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For the batter, the eggs are beaten with the sugar, then the cream, milk and kirsch are added.  Once all is well mixed the batter is evenly divided between the four dishes.

After 30 minutes the clafoutis should be nicely browned and puffed up.

Now you just have to wait until the clafoutis¬†are lukewarm, before you tuck in! ūüėÄ ¬†The tops can be dusted with icing (confectioners) sugar, but I prefer mine without. ¬†Bonne degustation!

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Cherry Clafoutis

  • Servings: 4
  • Difficulty: easy
  • Print

500 g cherries
90 ml creme fraiche
60 ml milk
2 eggs
2 tbsp sugar
2 tbsp kirsch (replace with milk if making this for children)
butter for greasing

Pre-heat the oven to 185¬įC.¬† Butter four individual¬†oven-proof dishes, just large enough to hold your cherries in a single layer; ¬†my dishes measure 10cm across the bottom and 14cm across the outer rim. ¬†You could also use a single (larger) dish, just be sure that the fruits fit snugly. A square baking dish, approx 23 x 23cm should work well.

Wash your cherries, remove the stems and decide on whether or not you want to remove the pits.  Arrange the cherries in the dishes.

Break the eggs into a mixing bowl; add the sugar and beat to mix well.  Add the creme fraiche, milk and kirsch and stir until well blended.  Divide the batter evenly between the four dishes and bake in a pre-heated oven for 30 minutes or until nicely browned, and puffed around the edges.

Serve lukewarm or at room temperature, dusted with icing sugar if you like.  This can be prepared ahead of time, but be sure to allow the clafoutis to come to room temperature before serving.

Let there be plenty

Soon the festive season will be upon us all – a time of getting together with friends and family, sharing good cheer, good food, and presents – a time when most of us will eat too much, and some of us may drink a little too much… ¬†It’s all part of the festive celebrations, a time-honoured tradition – and seriously, who can resist all that delicious food and drink??

Mindful of the excesses which may be heading our way I thought I would share a special meal with you, which I recently prepared and ate with some very dear friends. ¬†The starting point was “Plenty”, a book by Yottam Ottolenghi, a British based cookery writer with Italian, Israeli and British passports. ¬†“Plenty” is Ottolenghi’s second book, a collection of vegetarian recipes, which he developed for his column in the Guardian Weekend Magazine. ¬†It is a book that draws on many different cuisines and influences.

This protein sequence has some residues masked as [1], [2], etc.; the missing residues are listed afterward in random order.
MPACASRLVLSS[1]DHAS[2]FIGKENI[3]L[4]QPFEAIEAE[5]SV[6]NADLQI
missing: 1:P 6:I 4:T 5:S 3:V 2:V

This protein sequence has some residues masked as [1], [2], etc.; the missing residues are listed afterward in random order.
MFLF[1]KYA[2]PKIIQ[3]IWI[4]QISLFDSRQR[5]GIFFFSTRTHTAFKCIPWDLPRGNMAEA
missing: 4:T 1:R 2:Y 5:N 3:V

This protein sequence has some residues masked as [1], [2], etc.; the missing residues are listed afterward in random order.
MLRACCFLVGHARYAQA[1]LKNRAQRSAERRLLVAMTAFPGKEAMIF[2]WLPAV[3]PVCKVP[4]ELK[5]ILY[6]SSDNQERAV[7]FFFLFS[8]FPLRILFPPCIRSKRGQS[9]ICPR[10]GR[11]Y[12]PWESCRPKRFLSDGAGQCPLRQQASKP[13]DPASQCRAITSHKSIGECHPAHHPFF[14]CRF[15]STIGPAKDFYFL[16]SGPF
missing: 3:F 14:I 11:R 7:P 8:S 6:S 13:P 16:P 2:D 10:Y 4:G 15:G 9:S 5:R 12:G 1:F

My friends and I selected three dishes from the book:

“Plenty” is not strong on recipes for desserts. ¬†I wanted to stay with a recipe by Ottolenghi for dessert, so I did a search on the net and turned up¬†an¬†interesting sounding recipe for strained ricotta balls with banana fritters, on the Guardian website.

I started the dessert recipe days ahead of our meal, as the ricotta balls need to drain in the fridge for several days.

For the Soba noodles and wakame, I searched the internet for an on-line retailer, and found a Japanese store in Paris which did mail order!!  Great!!  The package arrived on time Рfive out of five to http://www.kioko.fr !

I had never eaten or worked with wakame before, so it was interesting to try it.  Wakame is an edible seaweed, most often used in soups and salads.   It was very easy to re-hydrate the required quantity:

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Other ingredients for the salad were soba noodles, which are made with buckwheat flour; shredded cucumber (skin on), which is salted and left to drain for some time; as well as toasted sesame seeds, coriander and mint leaves, and radish sprouts.

The dressing was made with rice vinegar, lime juice, grated lime zest, chillies, fresh ginger, sugar, salt, sesame oil, garlic and sweet chilli sauce.

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It was quite a challenge to mix all these ingredients, but the result was worth all the effort – a wonderful combination of flavours and textures!

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The roasted butternut squash called for ingredients which were easy enough to find!  Butternut squashes are plentiful at this time of year, and I think they are the best of all winter squashes for flavour.  The squash was cut into slices, put on a lined baking sheet and liberally anointed with a mixture and oil, ground allspice and coarsely ground cardamom.  A little sprinkle of salt, and 15 minutes in the oven.

The dressing called for Greek yoghurt, lime juice, tahini, a little water and salt.  The sauce was poured over the cooled squash slices, and the whole decorated with lime segments, finely sliced green chilli and chopped fresh coriander.  Another winner!!

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The recipe for the caramelised garlic tart called for an incredible amount of garlic Рthree whole heads!